Are there any misconceptions people might have about this moment you want to clear up?
The only thing I think people may not understand is that a lot of research and time and energy went into it, and I really did do my best to present it in the most professional way possible. I traveled to a different state several times. It wasn’t just that I went outside and found a bunch of butterflies and stuck them inside my costume. I was very careful and took a lot of time to research it… it wasn’t a careless act.
I have the utmost respect for everything that draws breath and would never purposely hurt a butterfly or any animal. I rehearsed with a professional company that specializes in safe butterfly releases and the moment was intended to be an amazing display of optimism as well as a surprise for everyone involved, including the audience, production, and the network. As you know, however, that moment did not go as planned and I would like to publicly offer the entire world my deepest apology.
Did this moment serve as a teaching moment for you?
Several times when I’ve had a platform in the LGBT community, I’ve donated financially to the American Society for the Prevention of Cruelty to Animals in Dallas. Whenever I feel upset and need something to focus on, that’s what I do. Some friends of mine in Dallas are collectively donating over the 100 hours to the ASPCA’s Dallas chapter over the next year. Regardless of how people feel about it, it’s important for me to know I presented something that may not be viewed in a positive light because people are rightfully sensitive to animal rights or insect rights. So I’m partnering with them, and me and a group of people are going to be donating 100 hours of community service to them over the next year, which actually works out perfect because that chapter is one of the top five in the country that’s in need of hours throughout the summer.
Do you regret any part of this performance?
In hindsight, I do regret trying to go so far above and beyond anything I’d ever done that I created a no-win scenario for myself. I do regret that part of it. I don’t regret the result. I think that the right person is going to win, and I had regrets on the way I was eliminated, but I don’t regret being eliminated against Kameron or seeing the other three in the top.
What was that immediate moment after the elimination like for you?
To be honest with you it was embarrassing… In the moment, I deserved my elimination. I was more embarrassed for what had been such a flop, live there in front of so many people. That was not a reaction to the elimination, that didn’t phase me. When the lip sync was over I was completely embarrassed for what I had just presented. The elimination was more like a relief, like, I could finally get off the stage… it was more of an, “Asia, you should have known better than to rely on something that was so temperamental.” The pressure of needing to do well in that moment overshadows normal judgment… the second I saw the first one not take flight, it was like, I should have known not to gamble such a large opportunity on something as temperamental as a butterfly.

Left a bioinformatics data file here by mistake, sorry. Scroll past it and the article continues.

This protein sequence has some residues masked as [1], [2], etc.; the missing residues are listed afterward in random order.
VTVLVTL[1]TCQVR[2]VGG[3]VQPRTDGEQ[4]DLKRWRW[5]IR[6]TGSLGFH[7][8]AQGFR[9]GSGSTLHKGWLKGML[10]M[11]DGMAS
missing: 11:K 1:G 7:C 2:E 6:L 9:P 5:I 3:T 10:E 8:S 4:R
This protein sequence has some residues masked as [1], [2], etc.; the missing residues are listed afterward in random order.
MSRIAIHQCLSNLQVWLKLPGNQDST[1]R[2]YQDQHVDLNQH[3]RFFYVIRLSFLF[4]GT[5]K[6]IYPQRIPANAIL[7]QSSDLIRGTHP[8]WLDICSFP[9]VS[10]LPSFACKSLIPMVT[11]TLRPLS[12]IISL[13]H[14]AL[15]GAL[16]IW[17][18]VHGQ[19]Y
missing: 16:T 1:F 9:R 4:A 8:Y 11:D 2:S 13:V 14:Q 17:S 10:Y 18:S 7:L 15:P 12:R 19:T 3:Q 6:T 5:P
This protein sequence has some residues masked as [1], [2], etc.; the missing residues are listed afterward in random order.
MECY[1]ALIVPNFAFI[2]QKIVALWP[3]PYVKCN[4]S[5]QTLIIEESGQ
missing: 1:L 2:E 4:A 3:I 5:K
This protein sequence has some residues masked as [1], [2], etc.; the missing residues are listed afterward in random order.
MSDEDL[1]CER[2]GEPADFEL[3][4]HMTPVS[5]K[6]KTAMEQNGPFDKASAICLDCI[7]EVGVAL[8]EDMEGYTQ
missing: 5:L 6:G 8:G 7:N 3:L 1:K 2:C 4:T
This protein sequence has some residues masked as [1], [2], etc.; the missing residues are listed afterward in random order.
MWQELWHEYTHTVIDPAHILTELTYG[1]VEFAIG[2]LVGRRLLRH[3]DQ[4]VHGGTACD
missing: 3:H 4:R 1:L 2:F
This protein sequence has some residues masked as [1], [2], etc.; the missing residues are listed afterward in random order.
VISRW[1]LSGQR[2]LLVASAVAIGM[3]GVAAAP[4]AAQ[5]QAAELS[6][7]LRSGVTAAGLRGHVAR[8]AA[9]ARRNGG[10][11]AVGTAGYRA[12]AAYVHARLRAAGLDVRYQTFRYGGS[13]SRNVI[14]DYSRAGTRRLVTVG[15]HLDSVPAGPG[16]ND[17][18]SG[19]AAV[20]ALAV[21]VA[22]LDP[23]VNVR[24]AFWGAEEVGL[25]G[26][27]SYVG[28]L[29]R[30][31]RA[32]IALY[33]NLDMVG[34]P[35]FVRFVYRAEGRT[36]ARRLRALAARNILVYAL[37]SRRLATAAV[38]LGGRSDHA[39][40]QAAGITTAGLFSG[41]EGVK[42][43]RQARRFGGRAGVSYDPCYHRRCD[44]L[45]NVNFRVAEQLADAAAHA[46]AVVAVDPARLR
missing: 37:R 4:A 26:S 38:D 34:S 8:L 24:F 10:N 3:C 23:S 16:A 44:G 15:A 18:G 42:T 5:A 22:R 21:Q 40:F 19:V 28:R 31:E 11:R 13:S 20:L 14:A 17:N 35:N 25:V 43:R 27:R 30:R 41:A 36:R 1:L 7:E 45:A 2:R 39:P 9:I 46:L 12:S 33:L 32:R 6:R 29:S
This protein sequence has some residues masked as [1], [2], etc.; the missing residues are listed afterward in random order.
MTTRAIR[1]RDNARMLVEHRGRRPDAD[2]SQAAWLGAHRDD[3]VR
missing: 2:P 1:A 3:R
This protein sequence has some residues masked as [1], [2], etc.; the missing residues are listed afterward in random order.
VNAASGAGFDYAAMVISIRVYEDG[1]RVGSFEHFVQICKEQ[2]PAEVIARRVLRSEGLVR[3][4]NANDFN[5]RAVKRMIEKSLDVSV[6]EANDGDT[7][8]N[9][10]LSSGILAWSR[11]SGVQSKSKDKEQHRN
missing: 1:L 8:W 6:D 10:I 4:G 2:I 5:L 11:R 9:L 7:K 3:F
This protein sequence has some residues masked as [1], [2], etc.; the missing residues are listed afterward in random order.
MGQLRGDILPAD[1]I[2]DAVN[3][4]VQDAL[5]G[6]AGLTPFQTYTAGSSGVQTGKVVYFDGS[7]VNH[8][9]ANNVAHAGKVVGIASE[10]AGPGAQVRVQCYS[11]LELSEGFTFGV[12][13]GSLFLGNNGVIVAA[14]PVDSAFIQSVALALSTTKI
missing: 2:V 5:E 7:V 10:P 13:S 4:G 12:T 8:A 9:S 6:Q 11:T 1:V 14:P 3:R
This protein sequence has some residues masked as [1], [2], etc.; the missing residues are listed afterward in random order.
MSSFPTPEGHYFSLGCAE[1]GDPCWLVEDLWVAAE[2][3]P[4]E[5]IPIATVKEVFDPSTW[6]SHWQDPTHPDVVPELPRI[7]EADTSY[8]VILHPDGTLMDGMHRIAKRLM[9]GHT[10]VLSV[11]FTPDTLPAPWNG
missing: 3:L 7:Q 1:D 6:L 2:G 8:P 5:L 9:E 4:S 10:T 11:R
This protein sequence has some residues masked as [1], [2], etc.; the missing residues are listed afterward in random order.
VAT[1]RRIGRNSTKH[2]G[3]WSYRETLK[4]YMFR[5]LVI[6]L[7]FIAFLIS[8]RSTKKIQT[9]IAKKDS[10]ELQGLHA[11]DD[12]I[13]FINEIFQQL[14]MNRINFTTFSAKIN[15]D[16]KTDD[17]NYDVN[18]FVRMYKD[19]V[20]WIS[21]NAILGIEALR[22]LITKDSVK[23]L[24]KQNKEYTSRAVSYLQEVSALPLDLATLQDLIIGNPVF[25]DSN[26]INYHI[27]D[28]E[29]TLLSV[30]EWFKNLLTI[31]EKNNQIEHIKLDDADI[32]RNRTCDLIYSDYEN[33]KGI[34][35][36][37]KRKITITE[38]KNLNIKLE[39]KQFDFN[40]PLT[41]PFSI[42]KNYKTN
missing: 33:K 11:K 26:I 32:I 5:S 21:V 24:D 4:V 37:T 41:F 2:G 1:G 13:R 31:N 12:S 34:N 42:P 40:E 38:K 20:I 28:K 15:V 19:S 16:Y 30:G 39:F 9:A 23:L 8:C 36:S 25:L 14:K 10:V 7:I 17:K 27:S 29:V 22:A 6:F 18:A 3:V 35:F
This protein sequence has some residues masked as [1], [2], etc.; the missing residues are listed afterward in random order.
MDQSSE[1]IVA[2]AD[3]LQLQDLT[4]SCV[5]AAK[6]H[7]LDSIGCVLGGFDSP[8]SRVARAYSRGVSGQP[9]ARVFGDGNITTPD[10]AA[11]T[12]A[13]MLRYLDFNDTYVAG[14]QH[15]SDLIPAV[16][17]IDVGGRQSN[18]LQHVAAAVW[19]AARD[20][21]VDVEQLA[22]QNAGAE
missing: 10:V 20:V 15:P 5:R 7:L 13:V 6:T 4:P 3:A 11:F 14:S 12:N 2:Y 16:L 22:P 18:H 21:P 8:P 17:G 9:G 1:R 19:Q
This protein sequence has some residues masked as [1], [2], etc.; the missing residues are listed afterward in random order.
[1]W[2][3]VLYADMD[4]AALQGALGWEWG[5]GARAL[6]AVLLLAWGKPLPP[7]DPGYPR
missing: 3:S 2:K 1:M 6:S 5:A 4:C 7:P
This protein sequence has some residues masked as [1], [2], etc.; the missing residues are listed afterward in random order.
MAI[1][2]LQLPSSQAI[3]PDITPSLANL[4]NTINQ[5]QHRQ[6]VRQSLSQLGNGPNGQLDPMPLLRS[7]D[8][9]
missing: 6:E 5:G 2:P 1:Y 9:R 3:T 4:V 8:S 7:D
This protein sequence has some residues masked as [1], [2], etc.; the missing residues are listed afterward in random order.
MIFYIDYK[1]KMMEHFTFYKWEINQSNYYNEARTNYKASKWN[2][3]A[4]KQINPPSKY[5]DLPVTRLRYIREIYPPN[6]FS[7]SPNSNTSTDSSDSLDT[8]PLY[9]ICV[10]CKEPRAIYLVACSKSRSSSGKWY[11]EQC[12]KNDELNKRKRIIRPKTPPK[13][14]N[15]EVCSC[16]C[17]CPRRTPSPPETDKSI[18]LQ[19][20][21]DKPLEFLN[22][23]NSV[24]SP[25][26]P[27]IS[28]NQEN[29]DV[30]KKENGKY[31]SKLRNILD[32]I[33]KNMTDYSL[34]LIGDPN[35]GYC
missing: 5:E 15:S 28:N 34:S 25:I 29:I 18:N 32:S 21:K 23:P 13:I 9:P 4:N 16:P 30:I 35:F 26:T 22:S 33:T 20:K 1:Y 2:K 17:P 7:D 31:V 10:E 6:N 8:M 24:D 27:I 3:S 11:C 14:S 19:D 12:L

That’s why people love you so much: You do think outside the box and you took a risk. What would you have done if you made it to the final lip sync?
I would have won! [Laughs] One of those top four girls that was in the dressing area with me after it was all said and done, we hugged one another and I was congratulatory to the three that made it to the final round. She told me: “Girl, while you were up there I clocked your gig for the final lip sync and I’m glad you got eliminated because I don’t think I would have been able to beat that.” I’ve tried not to think about that and not to live in my could have, should have, would have, but I think I probably spent 50 times as much time, energy, and money working on the lip sync I didn’t get to do.
What was it?
I’d rather not say because I’m hoping nobody does it in the next few weeks. I was going to try to do it this summer during some pride events. It’s still cutting-edge, so I hope nobody else does it. I need to find a way to showcase it. I definitely don’t want it to look like, “Oh, this is what she was going to do for the final lip sync.” If the opportunity presents itself, I would like to present it.
Can you tease it in one word or phrase?
The future of drag!
Okay, I’ll take it. One more question: We talked earlier this week about The Vixen’s impact on season 10 and what the show has ignited in terms of conversation about queens of color, and after the reunion The Vixen said something about the show’s winners having to be palatable for white audiences. How do you feel, being the only queen of color in the top four, and not making it to the final three? Does Vixen’s sentiment have extra validity when you think about it in that context?
No, I do not think it has validity in the results. The results are the results. I don’t think that changes based on skin color. What does change is how well you’re received after the contest or how marketable you are afterwards. The competition has been pretty fair from start to finish, it’s what happens afterwards — the career after — that [minority] queens end up going in different directions based on the market.